Just as you like to peek in the windows of a store you might want to shop at, burglars want a look inside your home. So when a thief comes up [to a house] he’s probably going to look through the windows to see if this house is a place he will want to come back to and look for something valuable to take. So he can come over here and look through the window – I can automatically see a laptop, I can see a women’s purse over there, I can see a large screen TV or monitor and some other miscellaneous computer equipment. Looks like there’s something of value that’s quick and easy for him to take
Update your windows
Consider upgrading your windows if you have an older home. The older style windows will have just one, leaving the middle, it’s super simple, they’ll just bow out the window just slightly enough to defeat the lock, and away they go, they open the window, and now they can get in.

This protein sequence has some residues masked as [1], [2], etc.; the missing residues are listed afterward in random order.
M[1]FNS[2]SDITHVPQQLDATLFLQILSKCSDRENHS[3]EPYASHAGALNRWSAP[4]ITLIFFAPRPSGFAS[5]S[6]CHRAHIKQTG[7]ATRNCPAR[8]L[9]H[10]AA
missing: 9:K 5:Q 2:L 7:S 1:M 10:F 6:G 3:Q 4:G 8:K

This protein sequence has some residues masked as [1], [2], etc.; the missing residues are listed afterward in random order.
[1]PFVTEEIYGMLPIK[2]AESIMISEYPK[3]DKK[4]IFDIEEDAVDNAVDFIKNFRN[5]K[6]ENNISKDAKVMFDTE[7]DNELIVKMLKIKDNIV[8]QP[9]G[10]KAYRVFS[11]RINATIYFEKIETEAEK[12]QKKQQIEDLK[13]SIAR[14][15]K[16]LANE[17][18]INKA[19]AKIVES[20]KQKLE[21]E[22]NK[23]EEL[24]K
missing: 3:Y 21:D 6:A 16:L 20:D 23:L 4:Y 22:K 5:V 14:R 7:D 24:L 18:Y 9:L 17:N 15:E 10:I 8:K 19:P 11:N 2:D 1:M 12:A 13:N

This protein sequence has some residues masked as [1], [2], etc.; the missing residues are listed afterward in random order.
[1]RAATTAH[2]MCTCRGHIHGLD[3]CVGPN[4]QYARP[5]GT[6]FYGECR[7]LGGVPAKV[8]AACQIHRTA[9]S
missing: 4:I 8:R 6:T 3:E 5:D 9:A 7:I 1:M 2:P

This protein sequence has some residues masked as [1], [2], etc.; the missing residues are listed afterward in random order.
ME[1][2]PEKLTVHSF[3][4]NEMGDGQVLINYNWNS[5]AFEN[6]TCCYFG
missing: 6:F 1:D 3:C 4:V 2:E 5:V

Keep your lawn groomed
Ensure street view of your home isn’t obstructed by overgrown landscaping, so that potential burglars can’t easily hide while approaching their target.
Use light to your advantage
Get a motion light, the light comes on, it tells the thief that now someone has the opportunity to look at me, so the neighbors could then see me looking around the house maybe, otherwise, he’s in the darkness the whole time.
Make it look as though someone is home
Burglars want a home that is easy to get in and out of quickly and undetected. Their “job” becomes much harder if you are in the home – and they know this. Set TVs, lights, radios, etc. on timers. Consider a TV Light Simulator, which mimics on-screen motion, simulating the exact type of light produced by a real HDTV.
Don’t neglect your garage
Many families leave their garage open for extended periods of time, especially in the warmer months. You left it open for some reason. They look in there [and see] two high-end bicycles on the wall; they can also see two tool chests immediately accessible… all they have to do is walk in here and grab it.
Trust your neighbors
it’s better to leave a key with a trusted neighbor than under a rock or potted plant.